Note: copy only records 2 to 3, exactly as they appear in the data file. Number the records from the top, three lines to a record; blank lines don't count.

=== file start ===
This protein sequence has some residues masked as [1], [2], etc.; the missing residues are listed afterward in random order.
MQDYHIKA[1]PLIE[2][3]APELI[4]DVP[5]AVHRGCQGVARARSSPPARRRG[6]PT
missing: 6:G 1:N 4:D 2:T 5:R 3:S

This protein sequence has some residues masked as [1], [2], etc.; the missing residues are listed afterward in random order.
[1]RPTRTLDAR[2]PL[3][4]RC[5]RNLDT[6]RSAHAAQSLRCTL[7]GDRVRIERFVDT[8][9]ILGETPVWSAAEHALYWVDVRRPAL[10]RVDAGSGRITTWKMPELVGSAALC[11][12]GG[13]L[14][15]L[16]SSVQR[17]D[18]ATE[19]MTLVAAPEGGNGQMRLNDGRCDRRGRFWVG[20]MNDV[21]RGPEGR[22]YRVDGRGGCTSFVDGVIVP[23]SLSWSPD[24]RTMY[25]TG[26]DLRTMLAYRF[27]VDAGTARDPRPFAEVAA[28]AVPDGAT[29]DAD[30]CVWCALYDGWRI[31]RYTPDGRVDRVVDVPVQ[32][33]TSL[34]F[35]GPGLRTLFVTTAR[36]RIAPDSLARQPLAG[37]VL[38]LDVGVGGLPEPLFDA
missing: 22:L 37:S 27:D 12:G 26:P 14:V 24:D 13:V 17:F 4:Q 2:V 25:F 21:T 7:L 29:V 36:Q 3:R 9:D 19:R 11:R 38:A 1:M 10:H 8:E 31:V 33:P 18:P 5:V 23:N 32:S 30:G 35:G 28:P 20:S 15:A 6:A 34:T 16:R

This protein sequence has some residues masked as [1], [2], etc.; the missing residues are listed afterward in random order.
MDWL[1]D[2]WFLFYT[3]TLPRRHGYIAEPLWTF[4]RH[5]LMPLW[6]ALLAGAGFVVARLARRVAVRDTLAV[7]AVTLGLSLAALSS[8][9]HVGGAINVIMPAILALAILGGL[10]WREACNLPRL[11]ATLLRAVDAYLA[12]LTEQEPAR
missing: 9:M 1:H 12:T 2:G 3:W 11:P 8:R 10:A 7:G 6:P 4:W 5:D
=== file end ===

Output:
This protein sequence has some residues masked as [1], [2], etc.; the missing residues are listed afterward in random order.
[1]RPTRTLDAR[2]PL[3][4]RC[5]RNLDT[6]RSAHAAQSLRCTL[7]GDRVRIERFVDT[8][9]ILGETPVWSAAEHALYWVDVRRPAL[10]RVDAGSGRITTWKMPELVGSAALC[11][12]GG[13]L[14][15]L[16]SSVQR[17]D[18]ATE[19]MTLVAAPEGGNGQMRLNDGRCDRRGRFWVG[20]MNDV[21]RGPEGR[22]YRVDGRGGCTSFVDGVIVP[23]SLSWSPD[24]RTMY[25]TG[26]DLRTMLAYRF[27]VDAGTARDPRPFAEVAA[28]AVPDGAT[29]DAD[30]CVWCALYDGWRI[31]RYTPDGRVDRVVDVPVQ[32][33]TSL[34]F[35]GPGLRTLFVTTAR[36]RIAPDSLARQPLAG[37]VL[38]LDVGVGGLPEPLFDA
missing: 22:L 37:S 27:D 12:G 26:P 14:V 24:D 13:V 17:F 4:Q 2:V 25:F 21:T 7:L 29:V 36:Q 3:R 9:D 19:R 11:R 38:A 1:M 10:H 8:E 31:V 33:P 18:P 5:V 23:N 32:S 30:G 35:G 28:P 20:S 15:A 6:A 34:T 16:R

This protein sequence has some residues masked as [1], [2], etc.; the missing residues are listed afterward in random order.
MDWL[1]D[2]WFLFYT[3]TLPRRHGYIAEPLWTF[4]RH[5]LMPLW[6]ALLAGAGFVVARLARRVAVRDTLAV[7]AVTLGLSLAALSS[8][9]HVGGAINVIMPAILALAILGGL[10]WREACNLPRL[11]ATLLRAVDAYLA[12]LTEQEPAR
missing: 9:M 1:H 12:T 2:G 3:W 11:P 8:R 10:A 7:G 6:P 4:W 5:D